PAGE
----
Marts in Other’s Words
“She’s a great example of (a woman) entering into a male-dominated industry and working your way up. She climbed poles, did installations and worked her way up to being respected industry-wide.” Yvette Gordon-Kanouff, SeaChange International “Vicki jumped right in and very quickly leapfrogged past many other people because of how hard-working, smart and aggressive she was. If technicians had issues, they would go to Vicki because she could solve them.” Percy Kirk, Cox Communications “Not only is she a consummate professional and brilliant woman, she’s also a good person, too. She’s just a good soul, as well. To have that combination of traits is unique and wonderful.”Kimberly Edmunds, Cox Communications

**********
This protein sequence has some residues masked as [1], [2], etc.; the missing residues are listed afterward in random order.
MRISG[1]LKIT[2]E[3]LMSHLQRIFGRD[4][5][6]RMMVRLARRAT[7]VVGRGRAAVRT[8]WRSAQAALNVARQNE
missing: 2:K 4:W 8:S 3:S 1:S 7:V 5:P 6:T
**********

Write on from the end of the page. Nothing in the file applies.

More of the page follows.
- Joined Air Capital Cablevision, 1985
- First woman certified in SCTE BCT
- Master Telecommunications Center Manager, Cox Communications, 2000
- SCTE BCE certified, 2002
- Elected SCTE Region 5 Director, SCTE Board, 2002-current)
- Director, Video Engineering, Cox Communications, 2004-current
- Elected SCTE Board Secretary, 2003; Western Vice Chair, 2005